Aug. 19 (Bloomberg) -- Polyus Gold International Ltd. is trading more in line with the precious metal and less with Moscow’s benchmark stock index since Russia’s largest gold producer abandoned its home market in June 2012 for London.
The correlation for Polyus with the metal climbed to a record on Aug. 12 in New York, while that with the Micex index sank 35 percent over the past year, according to data compiled by Bloomberg. Since the company moved its primary listing to London to lure investment and boost valuations, its forward price-to-earnings ratio has climbed to about 19 from 10 at the beginning of the year, compared with 5.2 for the 50-stock Micex.
“By moving its listing to London, the company wanted to widen its investor base and distance itself from Russia-related risks,” Vladimir Sergievskiy, an analyst at Barclays Plc in London who rates the stock the equivalent of hold, said by phone Aug. 16. “The company’s revenue directly depends on the price of gold and it’s just natural when the stock’s correlation with the metal strengthens.”
Jersey-based Polyus gained 2.1 percent to 208 pence in London Aug. 16, advancing for a third week, while global depositary receipts climbed 2.2 percent to $3.20 in New York. The Bloomberg-Russia-US Equity Index of most-traded Russian stocks rose for a second week and futures on the dollar-denominated RTS gauge expiring in September slipped 0.5 percent to 131,400 in U.S. hours Aug. 16.
Polyus, in which billionaire Suleiman Kerimov holds 40 percent, became the third Russian metals producer to move its primary listing to London last year after Polymetal International Plc, a silver and gold miner, and Evraz Plc, a steelmaker, moved their listings to London from Moscow in 2011. The 30-day average turnover for the 10 biggest Russian companies tracked by Bloomberg in London is about 54 percent greater than in Moscow.
The Micex gauge, the cheapest among 21 emerging markets tracked by Bloomberg, trades at 5.2 times estimated earnings, compared with ratios of 13 for India’s S&P BSE Sensex Index, 11.9 for Brazil’s Ibovespa and 8.3 for China’s Shanghai Composite Index, according to data compiled by Bloomberg.
“Polyus’s main listing in London and the company now being under British jurisdiction protects it from Russian risks even as their production base remains in Russia,” Andrey Tretelnikov, an analyst at Rye, Man & Gor Securities, said by phone from Moscow Aug. 14. “It was strategically right decision. The market values Polyus higher than comparable Moscow-listed stocks.”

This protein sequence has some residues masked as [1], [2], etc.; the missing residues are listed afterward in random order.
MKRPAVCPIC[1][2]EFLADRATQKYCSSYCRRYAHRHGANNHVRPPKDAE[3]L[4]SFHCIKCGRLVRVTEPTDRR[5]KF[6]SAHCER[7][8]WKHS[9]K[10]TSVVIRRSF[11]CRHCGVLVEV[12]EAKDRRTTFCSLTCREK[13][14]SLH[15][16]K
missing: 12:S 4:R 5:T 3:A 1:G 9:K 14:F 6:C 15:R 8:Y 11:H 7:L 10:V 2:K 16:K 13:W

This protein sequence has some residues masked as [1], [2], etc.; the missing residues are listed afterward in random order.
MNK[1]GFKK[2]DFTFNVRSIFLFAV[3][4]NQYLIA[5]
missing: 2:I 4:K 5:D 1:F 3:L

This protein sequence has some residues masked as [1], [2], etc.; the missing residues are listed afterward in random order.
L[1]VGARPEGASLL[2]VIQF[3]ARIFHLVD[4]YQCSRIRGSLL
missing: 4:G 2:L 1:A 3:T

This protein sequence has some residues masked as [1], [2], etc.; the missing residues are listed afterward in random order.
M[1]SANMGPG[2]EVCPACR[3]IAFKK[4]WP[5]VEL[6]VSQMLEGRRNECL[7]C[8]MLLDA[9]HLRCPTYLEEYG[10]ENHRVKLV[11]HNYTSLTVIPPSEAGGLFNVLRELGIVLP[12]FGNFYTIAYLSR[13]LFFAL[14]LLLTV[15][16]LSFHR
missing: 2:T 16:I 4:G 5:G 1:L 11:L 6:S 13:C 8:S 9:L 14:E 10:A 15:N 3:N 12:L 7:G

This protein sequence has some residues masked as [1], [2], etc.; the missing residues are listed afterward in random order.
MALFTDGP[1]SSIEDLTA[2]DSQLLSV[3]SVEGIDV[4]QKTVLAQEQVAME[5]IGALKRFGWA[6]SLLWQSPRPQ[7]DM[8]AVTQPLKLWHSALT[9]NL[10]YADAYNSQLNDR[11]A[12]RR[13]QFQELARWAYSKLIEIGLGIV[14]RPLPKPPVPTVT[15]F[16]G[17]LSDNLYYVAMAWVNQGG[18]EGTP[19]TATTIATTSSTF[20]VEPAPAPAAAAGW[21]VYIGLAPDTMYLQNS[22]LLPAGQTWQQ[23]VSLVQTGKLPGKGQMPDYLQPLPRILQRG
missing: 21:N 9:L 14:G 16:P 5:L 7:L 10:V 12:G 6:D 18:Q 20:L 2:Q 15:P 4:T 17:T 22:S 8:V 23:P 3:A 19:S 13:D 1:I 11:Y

Gold traders are the most bullish in five months on signs that demand is picking up. Thirteen analysts surveyed by Bloomberg expect prices to rise this week, four were bearish and five neutral, the highest proportion of bulls since March 8. Consumer buying of the metal jumped 53 percent in the second quarter from a year earlier, almost making up for the record sales of exchange-traded products backed by bullion, World Gold Council data show.
Gold had the biggest weekly gain since July 12 as futures for December delivery rose 4.5 percent last week to $1,371 an ounce on the Comex in New York.
Polyus Gold’s 130-day correlation coefficient with the metal rose to a record-high 0.37 in New York Aug. 9, data compiled by Bloomberg show. The ADR’s coefficient with the nation’s Micex benchmark index decreased to 0.11 on Aug. 16, compared with 0.17 in May.
The Bloomberg Russia-US gauge slumped 0.3 percent to 91.26 Aug. 16, trimming its weekly gain to 0.4 percent. The Market Vectors Russia ETF, the largest exchange-traded fund dedicated to Russian equities, slipped 0.9 percent to $26.28 Aug. 16, paring its first weekly gain in four weeks to 0.5 percent. The RTS Volatility Index, which measures expected swings in the stock futures, decreased 2.1 percent to 22.25.
The Micex Index slipped 0.2 percent last week to 1,380.31. The dollar-denominated RTS Index also fell 0.2 percent last week to 1,323.42 in Moscow.
OAO Gazprom Neft, the country’s fourth-largest oil producer, rose 3.2 percent last week to $18.96, advancing for a third consecutive week, the longest stretch of weekly gains since February.
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